By REBECCA ISENHART
A young Niskayuna photographer joined the ranks of creative greats like Richard Avedon, Andy Warhol, Sylvia Plath and Joyce Carol Oates when she was awarded a gold medal in the 2014 Scholastic Art and Writing Awards. The prestigious competition for artists and writers in grades 7-12 has been running since 1923 and has recognized many cultural icons over the years.
The artist, Katie Alden, will be a senior at Niskayuna High School in the fall, where she has already surpassed expectations in three photography classes and plans to take another. In early June, she traveled to New York City with her parents, where she accepted her award at Carnegie Hall.
She created her winning photograph, “Touched by Light,” in response to a class assignment to focus on the framing of an image. In the photo, Alden’s mother leans into a lit cabinet. She is visible through a window in the cabinet door. The rest of the room is dark.
“I framed it so she was on the left hand side, so it was kind of like the whole rest of the room was mysterious,” Alden said.
Before the competition, she hadn’t realized how powerful the image was. Her teacher, Stephen Honicki, encouraged her to submit it.
“I didn’t really think it was a good enough image to win an award,” she said. “He said it’s a really strong piece.”
Alden submitted a number of images, several of which received recognition on the regional level. But it was “Touched by Light” that really moved the judges, winning her the gold medal and a spot at the Carnegie Hall ceremony.
From a young age, Alden wanted to take pictures. She got her first camera, a point-and-shoot-style device, when she was 9. She’s since graduated to a Nikon D5100, but equipment is just a small piece of her success. Her classes at Niskayuna High School pushed her from her comfort zone and refined her skills.
“Every month or two, we have a different unit or assignment,” she said. “On my own I wouldn’t shoot as many subjects as I have in my classroom. It’s made me more confident, and we get feedback from other students on our work.
“I wouldn’t have that if I weren’t taking the class,” she continued. “My family could give me feedback, but it’s not the same as your peers or another artist.”
Classes also helped her develop concepts and visions by emulating other artists. During a research project, Alden discovered George Hurrell’s glamourous Hollywood portraits and was spellbound by his delicate treatment of famous faces like Judy Garland and Marilyn Monroe.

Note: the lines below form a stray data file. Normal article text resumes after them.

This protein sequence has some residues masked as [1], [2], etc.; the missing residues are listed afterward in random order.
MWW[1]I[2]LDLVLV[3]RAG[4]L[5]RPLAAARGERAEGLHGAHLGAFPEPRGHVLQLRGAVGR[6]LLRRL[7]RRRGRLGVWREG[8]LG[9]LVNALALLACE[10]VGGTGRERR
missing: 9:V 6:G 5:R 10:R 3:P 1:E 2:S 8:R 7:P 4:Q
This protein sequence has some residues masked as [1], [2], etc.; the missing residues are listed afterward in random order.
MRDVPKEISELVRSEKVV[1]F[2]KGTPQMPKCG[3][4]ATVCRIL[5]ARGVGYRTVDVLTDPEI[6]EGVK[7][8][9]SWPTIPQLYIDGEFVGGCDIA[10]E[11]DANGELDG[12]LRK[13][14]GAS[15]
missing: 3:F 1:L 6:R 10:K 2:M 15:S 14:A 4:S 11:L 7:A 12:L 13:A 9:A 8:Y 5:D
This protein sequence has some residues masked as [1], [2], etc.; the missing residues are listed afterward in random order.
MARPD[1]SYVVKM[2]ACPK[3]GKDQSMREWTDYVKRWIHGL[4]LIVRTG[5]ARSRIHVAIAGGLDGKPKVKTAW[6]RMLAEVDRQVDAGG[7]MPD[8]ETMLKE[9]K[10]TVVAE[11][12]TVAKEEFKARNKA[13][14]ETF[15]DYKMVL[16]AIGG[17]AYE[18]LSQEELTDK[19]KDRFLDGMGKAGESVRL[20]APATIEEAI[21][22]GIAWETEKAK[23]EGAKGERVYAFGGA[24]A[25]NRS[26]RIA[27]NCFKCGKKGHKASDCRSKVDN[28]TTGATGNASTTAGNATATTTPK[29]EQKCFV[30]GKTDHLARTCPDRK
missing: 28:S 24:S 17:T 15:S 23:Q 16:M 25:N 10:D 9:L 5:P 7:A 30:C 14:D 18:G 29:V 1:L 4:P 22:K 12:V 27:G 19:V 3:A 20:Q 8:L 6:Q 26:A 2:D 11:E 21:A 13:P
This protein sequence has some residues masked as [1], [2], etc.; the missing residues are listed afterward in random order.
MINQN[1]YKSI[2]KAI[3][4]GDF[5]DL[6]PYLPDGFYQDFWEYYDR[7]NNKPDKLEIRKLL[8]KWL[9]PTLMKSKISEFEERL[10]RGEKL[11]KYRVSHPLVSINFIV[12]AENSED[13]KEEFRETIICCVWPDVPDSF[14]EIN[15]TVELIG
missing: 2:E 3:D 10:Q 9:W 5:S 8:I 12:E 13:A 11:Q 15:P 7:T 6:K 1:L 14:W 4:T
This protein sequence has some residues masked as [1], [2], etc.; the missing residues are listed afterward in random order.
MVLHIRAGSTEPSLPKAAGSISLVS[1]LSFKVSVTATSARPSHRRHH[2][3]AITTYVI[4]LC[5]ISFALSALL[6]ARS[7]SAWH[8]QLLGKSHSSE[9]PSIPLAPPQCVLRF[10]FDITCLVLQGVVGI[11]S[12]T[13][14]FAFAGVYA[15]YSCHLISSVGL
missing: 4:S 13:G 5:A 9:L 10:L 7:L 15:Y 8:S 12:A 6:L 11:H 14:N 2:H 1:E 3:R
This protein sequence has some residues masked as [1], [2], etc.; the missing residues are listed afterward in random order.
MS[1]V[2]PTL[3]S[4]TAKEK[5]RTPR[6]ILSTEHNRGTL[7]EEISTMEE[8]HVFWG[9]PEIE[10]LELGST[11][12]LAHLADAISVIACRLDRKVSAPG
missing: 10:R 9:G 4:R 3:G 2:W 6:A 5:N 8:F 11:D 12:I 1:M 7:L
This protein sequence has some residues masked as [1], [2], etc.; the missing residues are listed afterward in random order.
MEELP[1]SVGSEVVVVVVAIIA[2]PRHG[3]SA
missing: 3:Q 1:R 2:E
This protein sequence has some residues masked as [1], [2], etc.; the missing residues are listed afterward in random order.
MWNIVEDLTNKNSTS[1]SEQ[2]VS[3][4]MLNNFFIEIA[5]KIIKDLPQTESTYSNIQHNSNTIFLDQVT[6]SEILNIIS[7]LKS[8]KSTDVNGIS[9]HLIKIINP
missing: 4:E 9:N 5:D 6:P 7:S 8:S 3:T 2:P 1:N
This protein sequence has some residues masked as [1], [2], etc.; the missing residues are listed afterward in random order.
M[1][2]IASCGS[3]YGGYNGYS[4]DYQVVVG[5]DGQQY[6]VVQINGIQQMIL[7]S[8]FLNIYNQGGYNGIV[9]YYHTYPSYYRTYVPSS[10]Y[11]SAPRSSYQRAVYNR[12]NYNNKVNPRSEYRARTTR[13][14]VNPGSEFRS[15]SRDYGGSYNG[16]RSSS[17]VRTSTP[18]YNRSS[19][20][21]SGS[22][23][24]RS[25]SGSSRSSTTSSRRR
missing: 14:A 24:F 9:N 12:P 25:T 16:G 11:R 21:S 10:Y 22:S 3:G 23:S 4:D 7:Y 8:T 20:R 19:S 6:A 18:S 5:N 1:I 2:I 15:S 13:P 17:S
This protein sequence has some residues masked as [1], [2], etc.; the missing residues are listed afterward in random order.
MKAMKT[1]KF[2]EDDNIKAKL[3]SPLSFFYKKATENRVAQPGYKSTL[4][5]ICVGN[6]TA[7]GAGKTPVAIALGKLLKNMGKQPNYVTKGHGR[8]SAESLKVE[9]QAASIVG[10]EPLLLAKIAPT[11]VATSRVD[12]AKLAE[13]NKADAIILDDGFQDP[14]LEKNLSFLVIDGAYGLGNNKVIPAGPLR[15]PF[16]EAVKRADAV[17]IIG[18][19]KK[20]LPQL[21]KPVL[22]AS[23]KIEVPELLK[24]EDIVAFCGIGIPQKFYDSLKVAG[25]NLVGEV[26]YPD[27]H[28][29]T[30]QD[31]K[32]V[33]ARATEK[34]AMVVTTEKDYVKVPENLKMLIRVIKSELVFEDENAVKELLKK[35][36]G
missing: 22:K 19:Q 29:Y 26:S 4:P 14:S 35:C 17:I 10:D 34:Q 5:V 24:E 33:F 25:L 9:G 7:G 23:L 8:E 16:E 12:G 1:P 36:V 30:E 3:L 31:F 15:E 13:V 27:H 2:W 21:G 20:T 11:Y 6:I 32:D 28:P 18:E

“Back then there was no Photoshop, so he did everything with light and shadow, and his photos are gorgeous,” Alden said. “Now I really like to take portraits. I do like black and white because there’s no color to distract from the person.”
Receiving her gold medal strengthened the young photographer’s resolve to keep taking photographs, and maybe even one day turning her camera work into a career. She’ll start by booking small jobs, and she’s excited to get started.
“I would like to set up my own website or a Facebook page so I could charge a small fee,” she said. Right now, she just takes portraits for family and friends.
Further down the line, she hopes to be a fashion photographer or join the staff of a magazine. Some have warned her not to make the craft she loves into her work, in case a full-time job ruins all the fun. But Alden isn’t worried.
“It’s a big part of my life so I want it to continue to be part of my life,” she said. “I don’t think I’ll get sick of it.”
Q: If you were an animal, what would you be?
A: A tiger. I’ve always loved them and wanted a baby tiger cub. I think they’re beautiful animals and I’m really a fan of cats.”
Q: What song have you listened to the most times, of all the music in your collection?
A: “Drops of Jupiter” by Train. It’s just a good song. I’ve always liked it.
Q: If you were stranded on a desert island and already had food, water, and shelter, what three additional things would you bring along?
A: Probably a friend, Instagram and my camera.
Q: What’s your favorite color?
A: Blue. My eyes are blue, so I think it goes well with them.
Q: Who in your life has had the greatest influence on your photography?
A: There are two. I would say one would be George Hurrell as far as light and shadow and natural beauty. But the other would be [photography teacher] Mr. Honicki because he’s always there to help, always gives advice and has helped with my confidence by pushing me to enter contests and try new things.